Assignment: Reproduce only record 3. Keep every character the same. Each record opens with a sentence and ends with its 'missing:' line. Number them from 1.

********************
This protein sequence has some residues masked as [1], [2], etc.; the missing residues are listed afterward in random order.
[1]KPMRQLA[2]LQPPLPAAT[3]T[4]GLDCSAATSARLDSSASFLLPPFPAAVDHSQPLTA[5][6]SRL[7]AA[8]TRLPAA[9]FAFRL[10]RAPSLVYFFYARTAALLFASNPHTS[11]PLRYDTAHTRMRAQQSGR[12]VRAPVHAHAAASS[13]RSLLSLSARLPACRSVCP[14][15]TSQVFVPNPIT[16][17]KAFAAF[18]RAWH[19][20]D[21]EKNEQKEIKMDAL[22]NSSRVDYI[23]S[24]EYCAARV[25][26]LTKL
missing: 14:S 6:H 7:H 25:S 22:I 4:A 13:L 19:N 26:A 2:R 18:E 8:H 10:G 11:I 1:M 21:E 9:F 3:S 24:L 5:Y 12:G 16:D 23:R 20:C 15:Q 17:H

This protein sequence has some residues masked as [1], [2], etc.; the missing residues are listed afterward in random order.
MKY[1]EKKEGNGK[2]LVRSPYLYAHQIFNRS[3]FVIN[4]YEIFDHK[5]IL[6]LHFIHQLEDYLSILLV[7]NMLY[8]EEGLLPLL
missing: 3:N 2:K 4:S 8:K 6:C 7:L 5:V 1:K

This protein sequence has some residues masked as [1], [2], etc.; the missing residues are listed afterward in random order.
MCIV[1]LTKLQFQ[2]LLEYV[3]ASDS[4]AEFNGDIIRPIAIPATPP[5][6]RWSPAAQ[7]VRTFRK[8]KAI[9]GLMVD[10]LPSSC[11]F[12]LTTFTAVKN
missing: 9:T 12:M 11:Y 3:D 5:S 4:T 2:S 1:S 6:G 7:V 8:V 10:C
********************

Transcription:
This protein sequence has some residues masked as [1], [2], etc.; the missing residues are listed afterward in random order.
MCIV[1]LTKLQFQ[2]LLEYV[3]ASDS[4]AEFNGDIIRPIAIPATPP[5][6]RWSPAAQ[7]VRTFRK[8]KAI[9]GLMVD[10]LPSSC[11]F[12]LTTFTAVKN
missing: 9:T 12:M 11:Y 3:D 5:S 4:T 2:S 1:S 6:G 7:V 8:V 10:C